In short, wind and solar eat their own lunch!

If renewable energy is ever to become truly subsidy independent and earn its keep in electricity markets, that means there is a natural stopping point at which a marginal increment of wind or solar will become unprofitable. The market revenues earned by these VREs will eventually fall far enough that it’s no longer worth deploying more.

This is also why the idea of reaching “grid parity,” or a levelized cost equal to the prevailing market price, is pretty meaningless. As soon as wind or solar penetration grows, the goal posts move further away due to this merit-order or market price effect. Wind and solar costs will have to keep falling to secure greater penetration levels and remain profitable at the ever lower and lower market prices caused by increasing VRE penetration.

Alternatively, if wind and solar are to remain subsidized, the amount of public subsidy per unit of energy supplied will have to keep growing in order to push VRE shares higher and higher. The total subsidy cost could rise sharply, as the price per MWh required increases alongside the quantity of electricity generated from these sources.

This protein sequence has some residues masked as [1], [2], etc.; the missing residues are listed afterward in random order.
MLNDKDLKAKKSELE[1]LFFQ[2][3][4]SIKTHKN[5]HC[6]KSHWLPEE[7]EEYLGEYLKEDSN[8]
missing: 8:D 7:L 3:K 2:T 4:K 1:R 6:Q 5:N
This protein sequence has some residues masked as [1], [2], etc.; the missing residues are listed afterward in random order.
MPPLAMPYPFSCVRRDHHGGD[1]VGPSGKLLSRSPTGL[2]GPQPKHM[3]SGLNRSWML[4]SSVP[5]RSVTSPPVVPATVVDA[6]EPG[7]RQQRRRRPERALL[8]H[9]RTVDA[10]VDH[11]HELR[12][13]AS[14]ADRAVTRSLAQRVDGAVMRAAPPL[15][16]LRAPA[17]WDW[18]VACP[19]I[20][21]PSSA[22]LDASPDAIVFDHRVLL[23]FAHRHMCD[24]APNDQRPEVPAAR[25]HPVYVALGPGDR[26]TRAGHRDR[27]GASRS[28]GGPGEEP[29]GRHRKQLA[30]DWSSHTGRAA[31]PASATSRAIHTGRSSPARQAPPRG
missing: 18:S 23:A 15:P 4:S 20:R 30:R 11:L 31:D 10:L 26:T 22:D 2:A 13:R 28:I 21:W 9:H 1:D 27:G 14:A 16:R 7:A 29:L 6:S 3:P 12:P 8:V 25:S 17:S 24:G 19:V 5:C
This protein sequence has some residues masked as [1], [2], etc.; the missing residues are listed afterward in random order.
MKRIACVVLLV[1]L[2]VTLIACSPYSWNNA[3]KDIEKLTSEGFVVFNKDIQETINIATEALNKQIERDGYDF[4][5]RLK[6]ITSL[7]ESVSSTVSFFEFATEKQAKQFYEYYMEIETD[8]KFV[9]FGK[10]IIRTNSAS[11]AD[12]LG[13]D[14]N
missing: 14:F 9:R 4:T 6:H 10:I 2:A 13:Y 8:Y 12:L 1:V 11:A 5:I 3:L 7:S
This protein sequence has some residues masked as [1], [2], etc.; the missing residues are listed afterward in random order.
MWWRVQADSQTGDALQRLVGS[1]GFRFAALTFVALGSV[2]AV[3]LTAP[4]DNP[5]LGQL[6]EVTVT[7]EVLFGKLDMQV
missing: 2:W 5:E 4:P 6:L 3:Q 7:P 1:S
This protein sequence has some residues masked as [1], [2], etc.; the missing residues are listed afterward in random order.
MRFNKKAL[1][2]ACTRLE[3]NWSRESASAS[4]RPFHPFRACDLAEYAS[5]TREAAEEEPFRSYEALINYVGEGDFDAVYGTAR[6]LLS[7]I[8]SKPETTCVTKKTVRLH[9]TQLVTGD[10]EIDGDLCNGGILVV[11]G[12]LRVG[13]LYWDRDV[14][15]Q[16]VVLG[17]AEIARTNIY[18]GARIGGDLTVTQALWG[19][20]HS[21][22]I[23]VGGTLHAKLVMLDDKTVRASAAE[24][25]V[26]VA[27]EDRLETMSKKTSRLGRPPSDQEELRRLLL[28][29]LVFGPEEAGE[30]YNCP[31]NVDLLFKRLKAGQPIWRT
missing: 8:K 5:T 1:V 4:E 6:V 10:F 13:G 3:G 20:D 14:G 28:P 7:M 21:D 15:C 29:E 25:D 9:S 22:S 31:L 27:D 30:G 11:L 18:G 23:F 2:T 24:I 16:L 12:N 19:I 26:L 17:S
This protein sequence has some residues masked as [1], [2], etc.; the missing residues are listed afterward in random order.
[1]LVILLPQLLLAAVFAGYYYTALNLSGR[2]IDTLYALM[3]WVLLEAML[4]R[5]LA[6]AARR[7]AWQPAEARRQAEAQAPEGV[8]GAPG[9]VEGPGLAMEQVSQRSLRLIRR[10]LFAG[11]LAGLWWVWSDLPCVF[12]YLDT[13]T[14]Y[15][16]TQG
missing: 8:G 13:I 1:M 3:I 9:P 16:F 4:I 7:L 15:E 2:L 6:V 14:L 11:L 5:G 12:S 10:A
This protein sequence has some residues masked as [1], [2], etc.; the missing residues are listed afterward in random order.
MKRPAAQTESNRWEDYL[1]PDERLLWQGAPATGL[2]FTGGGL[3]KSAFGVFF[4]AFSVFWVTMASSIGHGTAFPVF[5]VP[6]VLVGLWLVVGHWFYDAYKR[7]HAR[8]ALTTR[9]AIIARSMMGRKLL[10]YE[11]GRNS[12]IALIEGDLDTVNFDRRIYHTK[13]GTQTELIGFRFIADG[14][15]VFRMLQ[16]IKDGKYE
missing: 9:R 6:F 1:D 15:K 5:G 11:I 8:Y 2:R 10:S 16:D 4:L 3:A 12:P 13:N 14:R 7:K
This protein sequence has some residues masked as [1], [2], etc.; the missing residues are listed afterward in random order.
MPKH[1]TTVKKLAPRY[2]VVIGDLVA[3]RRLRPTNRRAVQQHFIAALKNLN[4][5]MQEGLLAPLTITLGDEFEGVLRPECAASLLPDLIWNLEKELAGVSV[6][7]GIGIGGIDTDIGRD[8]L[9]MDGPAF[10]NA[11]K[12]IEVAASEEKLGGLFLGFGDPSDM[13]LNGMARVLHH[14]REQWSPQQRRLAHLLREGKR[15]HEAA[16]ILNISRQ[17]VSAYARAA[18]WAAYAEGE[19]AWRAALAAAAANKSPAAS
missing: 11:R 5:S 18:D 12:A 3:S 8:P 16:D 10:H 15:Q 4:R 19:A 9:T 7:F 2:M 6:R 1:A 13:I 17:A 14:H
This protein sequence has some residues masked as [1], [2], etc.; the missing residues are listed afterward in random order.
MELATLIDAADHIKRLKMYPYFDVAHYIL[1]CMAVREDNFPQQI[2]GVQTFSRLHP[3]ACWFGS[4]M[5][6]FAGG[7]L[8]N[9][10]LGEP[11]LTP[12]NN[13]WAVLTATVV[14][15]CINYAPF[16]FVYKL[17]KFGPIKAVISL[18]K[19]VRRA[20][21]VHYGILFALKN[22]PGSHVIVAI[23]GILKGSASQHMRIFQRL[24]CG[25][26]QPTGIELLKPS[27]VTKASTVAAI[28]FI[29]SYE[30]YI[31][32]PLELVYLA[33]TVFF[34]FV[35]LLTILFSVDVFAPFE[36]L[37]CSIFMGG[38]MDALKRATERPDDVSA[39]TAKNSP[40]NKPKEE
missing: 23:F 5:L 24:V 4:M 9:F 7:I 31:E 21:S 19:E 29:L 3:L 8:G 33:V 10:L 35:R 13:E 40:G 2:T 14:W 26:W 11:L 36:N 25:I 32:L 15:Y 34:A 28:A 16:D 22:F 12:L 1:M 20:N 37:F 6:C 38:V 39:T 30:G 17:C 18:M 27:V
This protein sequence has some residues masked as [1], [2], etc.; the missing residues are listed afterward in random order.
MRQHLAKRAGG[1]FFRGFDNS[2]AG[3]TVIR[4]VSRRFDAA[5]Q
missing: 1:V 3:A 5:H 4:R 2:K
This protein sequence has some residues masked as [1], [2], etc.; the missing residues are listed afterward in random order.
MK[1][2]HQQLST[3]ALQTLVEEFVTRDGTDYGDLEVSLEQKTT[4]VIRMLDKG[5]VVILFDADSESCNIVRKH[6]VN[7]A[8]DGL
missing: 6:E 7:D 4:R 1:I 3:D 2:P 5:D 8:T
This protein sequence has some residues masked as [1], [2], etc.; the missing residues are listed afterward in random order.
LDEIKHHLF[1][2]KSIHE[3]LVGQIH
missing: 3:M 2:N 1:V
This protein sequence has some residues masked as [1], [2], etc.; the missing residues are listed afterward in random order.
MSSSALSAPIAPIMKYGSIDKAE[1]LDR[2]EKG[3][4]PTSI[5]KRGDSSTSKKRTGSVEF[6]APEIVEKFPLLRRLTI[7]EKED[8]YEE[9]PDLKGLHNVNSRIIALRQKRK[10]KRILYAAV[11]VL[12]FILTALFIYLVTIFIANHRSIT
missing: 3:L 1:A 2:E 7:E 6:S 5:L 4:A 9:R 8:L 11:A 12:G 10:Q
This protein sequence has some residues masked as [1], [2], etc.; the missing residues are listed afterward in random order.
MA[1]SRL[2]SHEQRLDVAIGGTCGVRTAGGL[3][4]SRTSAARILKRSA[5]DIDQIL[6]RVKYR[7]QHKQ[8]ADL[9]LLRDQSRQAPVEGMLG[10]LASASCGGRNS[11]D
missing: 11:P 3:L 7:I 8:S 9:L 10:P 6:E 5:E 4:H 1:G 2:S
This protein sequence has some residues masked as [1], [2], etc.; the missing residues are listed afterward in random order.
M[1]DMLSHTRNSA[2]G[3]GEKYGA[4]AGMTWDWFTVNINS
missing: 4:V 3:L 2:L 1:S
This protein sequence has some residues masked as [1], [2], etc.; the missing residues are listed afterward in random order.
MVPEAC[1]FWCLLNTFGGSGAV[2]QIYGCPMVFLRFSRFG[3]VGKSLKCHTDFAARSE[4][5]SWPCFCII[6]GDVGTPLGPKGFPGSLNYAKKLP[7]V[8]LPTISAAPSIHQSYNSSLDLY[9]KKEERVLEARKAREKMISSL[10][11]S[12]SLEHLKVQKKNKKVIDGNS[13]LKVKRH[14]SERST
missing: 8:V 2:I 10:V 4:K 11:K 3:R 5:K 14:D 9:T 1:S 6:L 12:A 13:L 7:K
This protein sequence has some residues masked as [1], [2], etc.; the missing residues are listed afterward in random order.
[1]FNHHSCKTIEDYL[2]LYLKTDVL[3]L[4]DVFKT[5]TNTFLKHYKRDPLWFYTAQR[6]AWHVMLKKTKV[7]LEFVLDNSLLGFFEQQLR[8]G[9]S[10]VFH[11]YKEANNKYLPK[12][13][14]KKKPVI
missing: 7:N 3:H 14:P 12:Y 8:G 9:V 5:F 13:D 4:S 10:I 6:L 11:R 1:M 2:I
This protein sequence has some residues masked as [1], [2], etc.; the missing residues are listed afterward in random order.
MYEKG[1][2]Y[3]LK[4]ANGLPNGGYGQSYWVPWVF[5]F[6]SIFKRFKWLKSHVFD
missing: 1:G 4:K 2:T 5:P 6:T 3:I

Economic and security-related curtailment

While the ‘merit-order’ or market price suppression effect could limit the maximum wind and solar penetration all on its own, there’s a second, even more challenging effect which kicks in right around the point where wind or solar reach a market share equal to their capacity factor.

In effect, once the market share of wind or solar equals its capacity factor, output from this resource will regularly vary between 0 and 100 percent of total electricity demand.

At that point, wind or solar output will have to be regularly curtailed or spilled as VRE supply will begin to routinely exceed demand.

We can illustrate this dynamic by considering the case of Germany. In 2013, 4.5 percent of Germany’s total electricity generation came from solar PV. But on certain sunny days in the summer, solar power supplied half of midday electricity demand.

Simple math suggests what will happen when German solar approaches just 10 percent of total annual generation: at certain times, solar panels will be generating more than 100 percent of demand.

In the short-term, Germany can solve this problem by exporting excess solar output to its neighbors, just as Denmark sends excess wind production to its Nordic friends. Yet if variable renewables are to contribute this kind of share to the whole power system, and not just isolated pieces of the grid, export is not an option.